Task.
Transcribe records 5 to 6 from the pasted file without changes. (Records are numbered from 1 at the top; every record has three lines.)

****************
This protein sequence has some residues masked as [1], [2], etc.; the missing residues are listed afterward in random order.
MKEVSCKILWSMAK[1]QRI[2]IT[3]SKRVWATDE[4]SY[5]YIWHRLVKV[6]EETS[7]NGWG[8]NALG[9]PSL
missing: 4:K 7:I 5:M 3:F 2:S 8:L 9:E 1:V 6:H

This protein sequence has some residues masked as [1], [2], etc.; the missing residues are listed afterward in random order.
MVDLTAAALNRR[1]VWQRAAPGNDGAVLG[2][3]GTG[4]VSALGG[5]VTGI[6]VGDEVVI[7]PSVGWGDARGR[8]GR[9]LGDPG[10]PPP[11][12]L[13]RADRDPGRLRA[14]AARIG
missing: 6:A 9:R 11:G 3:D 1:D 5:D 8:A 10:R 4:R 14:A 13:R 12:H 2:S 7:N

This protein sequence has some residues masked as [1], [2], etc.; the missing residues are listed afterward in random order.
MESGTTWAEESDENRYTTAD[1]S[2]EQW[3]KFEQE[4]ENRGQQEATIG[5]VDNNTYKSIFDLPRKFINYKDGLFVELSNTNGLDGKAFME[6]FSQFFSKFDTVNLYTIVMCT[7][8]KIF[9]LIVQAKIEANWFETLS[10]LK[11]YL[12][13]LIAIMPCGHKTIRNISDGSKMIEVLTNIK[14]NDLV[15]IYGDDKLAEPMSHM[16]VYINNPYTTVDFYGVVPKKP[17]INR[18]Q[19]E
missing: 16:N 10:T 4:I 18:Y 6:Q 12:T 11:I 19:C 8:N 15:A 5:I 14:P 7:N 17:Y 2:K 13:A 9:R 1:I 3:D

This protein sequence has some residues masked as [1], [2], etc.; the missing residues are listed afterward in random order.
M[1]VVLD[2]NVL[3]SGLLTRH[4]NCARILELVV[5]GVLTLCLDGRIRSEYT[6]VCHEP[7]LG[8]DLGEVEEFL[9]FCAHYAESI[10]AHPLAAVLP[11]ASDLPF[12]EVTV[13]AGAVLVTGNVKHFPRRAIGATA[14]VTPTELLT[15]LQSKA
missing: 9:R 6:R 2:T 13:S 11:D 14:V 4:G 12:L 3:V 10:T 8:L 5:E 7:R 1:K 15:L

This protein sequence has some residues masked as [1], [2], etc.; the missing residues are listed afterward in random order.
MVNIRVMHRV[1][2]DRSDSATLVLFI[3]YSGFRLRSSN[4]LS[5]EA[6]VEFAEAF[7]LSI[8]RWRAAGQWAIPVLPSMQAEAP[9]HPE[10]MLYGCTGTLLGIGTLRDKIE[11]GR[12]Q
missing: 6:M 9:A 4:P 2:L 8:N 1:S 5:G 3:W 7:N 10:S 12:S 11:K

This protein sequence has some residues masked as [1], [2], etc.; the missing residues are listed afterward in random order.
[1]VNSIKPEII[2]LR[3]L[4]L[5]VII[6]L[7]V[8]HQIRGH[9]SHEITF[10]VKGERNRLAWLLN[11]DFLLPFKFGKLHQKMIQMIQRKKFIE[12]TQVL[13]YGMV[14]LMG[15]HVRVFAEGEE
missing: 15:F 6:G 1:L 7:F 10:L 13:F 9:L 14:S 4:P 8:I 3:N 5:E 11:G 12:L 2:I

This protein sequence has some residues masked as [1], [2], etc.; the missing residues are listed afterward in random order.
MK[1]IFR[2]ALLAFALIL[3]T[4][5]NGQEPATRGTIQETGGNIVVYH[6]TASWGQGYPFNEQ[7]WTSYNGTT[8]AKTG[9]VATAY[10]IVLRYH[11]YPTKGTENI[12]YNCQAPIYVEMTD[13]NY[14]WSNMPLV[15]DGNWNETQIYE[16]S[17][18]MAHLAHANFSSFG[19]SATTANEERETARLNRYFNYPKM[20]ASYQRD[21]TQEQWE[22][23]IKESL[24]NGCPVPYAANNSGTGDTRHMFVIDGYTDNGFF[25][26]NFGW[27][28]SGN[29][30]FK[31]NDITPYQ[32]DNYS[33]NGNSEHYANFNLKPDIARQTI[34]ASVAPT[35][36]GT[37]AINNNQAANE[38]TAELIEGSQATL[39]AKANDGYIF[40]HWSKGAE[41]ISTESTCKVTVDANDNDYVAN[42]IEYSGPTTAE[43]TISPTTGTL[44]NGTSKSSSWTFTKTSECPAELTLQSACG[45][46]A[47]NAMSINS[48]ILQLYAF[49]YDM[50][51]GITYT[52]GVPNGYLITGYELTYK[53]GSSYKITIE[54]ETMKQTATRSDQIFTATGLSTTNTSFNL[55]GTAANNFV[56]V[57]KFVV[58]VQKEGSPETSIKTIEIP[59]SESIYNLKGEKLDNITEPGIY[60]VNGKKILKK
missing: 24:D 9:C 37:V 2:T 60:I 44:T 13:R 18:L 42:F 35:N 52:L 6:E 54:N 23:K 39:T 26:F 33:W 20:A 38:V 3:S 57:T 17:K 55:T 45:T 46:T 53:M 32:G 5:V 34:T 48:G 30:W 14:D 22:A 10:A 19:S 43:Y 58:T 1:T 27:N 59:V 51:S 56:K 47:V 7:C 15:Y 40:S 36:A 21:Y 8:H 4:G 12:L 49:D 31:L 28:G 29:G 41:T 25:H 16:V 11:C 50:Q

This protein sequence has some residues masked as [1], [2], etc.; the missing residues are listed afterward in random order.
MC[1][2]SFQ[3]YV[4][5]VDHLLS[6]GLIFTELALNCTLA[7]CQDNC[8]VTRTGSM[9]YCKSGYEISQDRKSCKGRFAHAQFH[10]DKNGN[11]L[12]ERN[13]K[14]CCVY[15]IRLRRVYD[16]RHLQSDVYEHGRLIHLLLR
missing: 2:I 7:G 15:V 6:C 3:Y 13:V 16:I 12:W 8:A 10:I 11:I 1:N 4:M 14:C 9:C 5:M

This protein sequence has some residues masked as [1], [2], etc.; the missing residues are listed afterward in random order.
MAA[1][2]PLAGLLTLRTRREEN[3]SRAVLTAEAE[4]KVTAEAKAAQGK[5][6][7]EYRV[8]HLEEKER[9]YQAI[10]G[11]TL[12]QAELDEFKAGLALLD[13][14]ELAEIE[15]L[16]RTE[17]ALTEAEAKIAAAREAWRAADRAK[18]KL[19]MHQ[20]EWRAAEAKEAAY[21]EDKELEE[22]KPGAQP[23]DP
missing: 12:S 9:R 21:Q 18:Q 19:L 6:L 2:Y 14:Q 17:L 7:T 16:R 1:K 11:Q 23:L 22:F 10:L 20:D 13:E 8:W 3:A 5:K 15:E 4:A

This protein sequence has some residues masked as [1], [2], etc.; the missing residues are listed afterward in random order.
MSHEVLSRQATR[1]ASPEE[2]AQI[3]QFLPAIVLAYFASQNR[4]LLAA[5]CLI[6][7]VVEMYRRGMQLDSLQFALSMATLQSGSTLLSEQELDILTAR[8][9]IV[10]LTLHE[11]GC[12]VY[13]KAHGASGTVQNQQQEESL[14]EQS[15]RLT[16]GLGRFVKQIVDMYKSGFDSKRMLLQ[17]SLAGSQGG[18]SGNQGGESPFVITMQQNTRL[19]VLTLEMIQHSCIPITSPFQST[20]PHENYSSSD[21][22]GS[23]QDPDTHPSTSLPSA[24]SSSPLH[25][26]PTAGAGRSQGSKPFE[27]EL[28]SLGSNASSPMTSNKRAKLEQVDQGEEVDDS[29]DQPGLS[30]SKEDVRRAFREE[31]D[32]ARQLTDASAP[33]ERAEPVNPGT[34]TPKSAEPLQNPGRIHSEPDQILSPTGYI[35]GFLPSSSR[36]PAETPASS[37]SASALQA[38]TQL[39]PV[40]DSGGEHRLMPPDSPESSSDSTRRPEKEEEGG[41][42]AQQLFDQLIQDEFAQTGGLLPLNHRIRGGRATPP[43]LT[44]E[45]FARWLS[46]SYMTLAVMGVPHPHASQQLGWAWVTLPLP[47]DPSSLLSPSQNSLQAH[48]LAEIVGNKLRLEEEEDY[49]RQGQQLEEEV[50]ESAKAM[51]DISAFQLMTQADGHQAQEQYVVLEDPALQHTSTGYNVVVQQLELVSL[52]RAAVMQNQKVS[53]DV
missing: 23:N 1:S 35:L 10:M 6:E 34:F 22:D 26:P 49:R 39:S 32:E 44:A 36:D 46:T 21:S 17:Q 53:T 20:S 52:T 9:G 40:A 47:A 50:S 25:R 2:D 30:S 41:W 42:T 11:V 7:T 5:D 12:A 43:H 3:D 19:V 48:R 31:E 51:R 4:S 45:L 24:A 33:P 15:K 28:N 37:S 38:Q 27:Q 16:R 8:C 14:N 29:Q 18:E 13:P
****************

This protein sequence has some residues masked as [1], [2], etc.; the missing residues are listed afterward in random order.
MVNIRVMHRV[1][2]DRSDSATLVLFI[3]YSGFRLRSSN[4]LS[5]EA[6]VEFAEAF[7]LSI[8]RWRAAGQWAIPVLPSMQAEAP[9]HPE[10]MLYGCTGTLLGIGTLRDKIE[11]GR[12]Q
missing: 6:M 9:A 4:P 2:L 8:N 1:S 5:G 3:W 7:N 10:S 12:S 11:K

This protein sequence has some residues masked as [1], [2], etc.; the missing residues are listed afterward in random order.
[1]VNSIKPEII[2]LR[3]L[4]L[5]VII[6]L[7]V[8]HQIRGH[9]SHEITF[10]VKGERNRLAWLLN[11]DFLLPFKFGKLHQKMIQMIQRKKFIE[12]TQVL[13]YGMV[14]LMG[15]HVRVFAEGEE
missing: 15:F 6:G 1:L 7:F 10:L 13:F 9:L 14:S 4:P 8:I 3:N 5:E 11:G 12:L 2:I